ESR 37:1-9 (2018)  -  DOI: https://doi.org/10.3354/esr00908

Anthropogenic impacts on green turtles Chelonia mydas in New Zealand

Daniel A. Godoy*, Karen A. Stockin

Coastal-Marine Research Group, Institute of Natural and Mathematical Sciences, Massey University, Albany, Auckland 0745, New Zealand
*Corresponding author:

ABSTRACT: Conservation strategies to sustain endangered green turtle Chelonia mydas populations must categorise and mitigate a range of anthropogenic threats. This study provides first insights into some of the adverse effects of anthropogenic activities on green turtles at a foraging area in New Zealand. Gross necropsies were conducted on 35 immature and sub-adult green turtles that were stranded in northern New Zealand between 2007 and 2013. Results revealed 54% (n = 19) of individuals exhibited human-related trauma, and 63% of these (n = 12) had ingested synthetic marine debris. The predominant plastic items ingested were soft plastics (e.g. single-use food packaging, plastic bags), and white, clear or translucent items. No correlation was observed between curved carapace length and the volume or number of synthetic debris items ingested. Propeller strike injuries were identified in 26% (n = 5) of turtles exhibiting human-related effects, while 10% (n = 2) had evidence of incidental capture in recreational fishing activities. Importantly, within New Zealand waters, anthropogenic effects predominantly associated with plastic ingestion are impacting the green turtle aggregation, and may be an important contributory factor to the stranding of immature and sub-adult green turtles in this region. Consequently, the threats identified in this study should be considered when developing population-specific conservation strategies.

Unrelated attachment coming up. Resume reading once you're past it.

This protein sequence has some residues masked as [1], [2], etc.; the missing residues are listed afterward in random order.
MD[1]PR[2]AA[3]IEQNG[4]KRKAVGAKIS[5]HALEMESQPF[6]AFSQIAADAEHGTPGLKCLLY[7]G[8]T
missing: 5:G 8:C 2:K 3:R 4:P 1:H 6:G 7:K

KEY WORDS: Marine debris ingestion · Single-use plastics · Propeller strike · Incidental capture · Fisheries bycatch · Species conservation


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Cite this article as: Godoy DA, Stockin KA (2018) Anthropogenic impacts on green turtles Chelonia mydas in New Zealand. Endang Species Res 37:1-9. https://doi.org/10.3354/esr00908

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